Spine fractures are fairly common among patients with osteoporosis. About 75 percent of spine fractures are called "silent spine fractures", meaning that the bone collapses with no signs or symptoms.
Dr. Jane Cauley of the University of Pittsburgh says, "Women may be walking around without even knowing that they have a spine fracture, yet these silent spine fractures are associated with an increased risk of disability, loss of function, as well as an increased risk of mortality."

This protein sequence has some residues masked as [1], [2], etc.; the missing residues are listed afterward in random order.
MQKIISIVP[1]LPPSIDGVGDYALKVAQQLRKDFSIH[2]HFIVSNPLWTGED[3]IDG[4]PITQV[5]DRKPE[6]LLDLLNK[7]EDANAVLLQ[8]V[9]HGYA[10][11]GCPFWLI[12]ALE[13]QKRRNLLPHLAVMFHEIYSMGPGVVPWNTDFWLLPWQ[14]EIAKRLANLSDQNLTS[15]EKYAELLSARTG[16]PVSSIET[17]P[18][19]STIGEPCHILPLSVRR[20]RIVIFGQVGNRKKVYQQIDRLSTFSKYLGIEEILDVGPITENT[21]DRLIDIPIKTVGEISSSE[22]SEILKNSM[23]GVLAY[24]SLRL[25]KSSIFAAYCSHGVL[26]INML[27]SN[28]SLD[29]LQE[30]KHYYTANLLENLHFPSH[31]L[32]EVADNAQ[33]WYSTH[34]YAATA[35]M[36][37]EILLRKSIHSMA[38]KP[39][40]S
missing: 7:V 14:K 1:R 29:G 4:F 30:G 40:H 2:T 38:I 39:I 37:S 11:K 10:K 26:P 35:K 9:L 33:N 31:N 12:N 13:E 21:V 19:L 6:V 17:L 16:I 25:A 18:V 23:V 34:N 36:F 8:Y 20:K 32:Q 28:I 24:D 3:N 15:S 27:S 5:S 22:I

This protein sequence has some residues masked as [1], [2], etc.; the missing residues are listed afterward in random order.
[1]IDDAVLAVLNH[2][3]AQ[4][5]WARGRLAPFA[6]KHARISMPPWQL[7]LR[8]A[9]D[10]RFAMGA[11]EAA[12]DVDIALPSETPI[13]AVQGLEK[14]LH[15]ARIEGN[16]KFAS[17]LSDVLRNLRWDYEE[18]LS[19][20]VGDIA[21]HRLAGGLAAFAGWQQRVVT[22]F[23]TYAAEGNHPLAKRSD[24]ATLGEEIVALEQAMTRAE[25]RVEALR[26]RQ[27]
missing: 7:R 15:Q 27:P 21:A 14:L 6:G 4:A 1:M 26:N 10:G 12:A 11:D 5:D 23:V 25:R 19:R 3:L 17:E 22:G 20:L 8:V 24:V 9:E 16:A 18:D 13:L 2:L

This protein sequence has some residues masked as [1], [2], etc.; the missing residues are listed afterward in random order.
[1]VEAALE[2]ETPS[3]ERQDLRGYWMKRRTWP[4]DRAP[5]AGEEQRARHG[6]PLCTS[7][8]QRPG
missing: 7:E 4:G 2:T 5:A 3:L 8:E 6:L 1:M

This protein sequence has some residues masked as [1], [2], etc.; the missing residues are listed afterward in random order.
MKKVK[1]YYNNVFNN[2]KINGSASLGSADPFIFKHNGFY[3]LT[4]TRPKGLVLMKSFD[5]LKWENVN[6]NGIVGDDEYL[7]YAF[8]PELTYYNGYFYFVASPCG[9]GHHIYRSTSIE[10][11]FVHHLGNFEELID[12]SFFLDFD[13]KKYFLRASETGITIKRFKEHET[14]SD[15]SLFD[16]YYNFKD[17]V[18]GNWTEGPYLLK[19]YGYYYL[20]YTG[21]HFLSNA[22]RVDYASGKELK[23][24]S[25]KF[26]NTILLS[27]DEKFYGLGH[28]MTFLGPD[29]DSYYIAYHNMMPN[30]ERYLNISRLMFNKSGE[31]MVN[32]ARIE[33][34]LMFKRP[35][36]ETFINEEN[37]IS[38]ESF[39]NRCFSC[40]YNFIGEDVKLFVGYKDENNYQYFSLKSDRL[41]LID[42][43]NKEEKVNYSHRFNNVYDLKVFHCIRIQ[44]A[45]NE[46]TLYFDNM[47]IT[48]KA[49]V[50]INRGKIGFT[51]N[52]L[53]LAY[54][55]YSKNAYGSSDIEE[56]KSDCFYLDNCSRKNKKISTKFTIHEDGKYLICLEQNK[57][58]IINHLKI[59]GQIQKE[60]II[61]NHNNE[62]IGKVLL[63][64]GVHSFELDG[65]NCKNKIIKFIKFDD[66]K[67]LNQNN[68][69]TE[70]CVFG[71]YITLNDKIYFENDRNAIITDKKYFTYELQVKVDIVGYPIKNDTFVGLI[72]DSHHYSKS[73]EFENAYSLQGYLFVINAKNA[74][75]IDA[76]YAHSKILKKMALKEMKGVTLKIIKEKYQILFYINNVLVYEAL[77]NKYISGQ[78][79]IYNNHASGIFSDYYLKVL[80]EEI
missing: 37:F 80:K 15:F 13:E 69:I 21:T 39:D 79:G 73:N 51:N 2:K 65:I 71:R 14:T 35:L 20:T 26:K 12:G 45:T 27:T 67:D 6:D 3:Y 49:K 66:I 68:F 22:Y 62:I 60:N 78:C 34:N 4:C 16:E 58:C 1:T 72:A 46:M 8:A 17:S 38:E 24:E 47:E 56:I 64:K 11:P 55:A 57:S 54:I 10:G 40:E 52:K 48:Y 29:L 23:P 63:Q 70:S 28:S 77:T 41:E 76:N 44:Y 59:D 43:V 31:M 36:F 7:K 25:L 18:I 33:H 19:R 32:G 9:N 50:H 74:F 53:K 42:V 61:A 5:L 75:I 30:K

Dr. Cauley and her colleagues at the University of Pittsburgh have been reviewing the research on about 10,000 women, aged 65 and older, looking for spinal fractures to learn how they might be prevented.
That 15 year study that the University of Pittsburgh conducted is in The Journal of the American Medical Association. The information is important to older women and to their doctors, because if osteoporosis can be prevented, we can get rid of the cause of these silent fractures.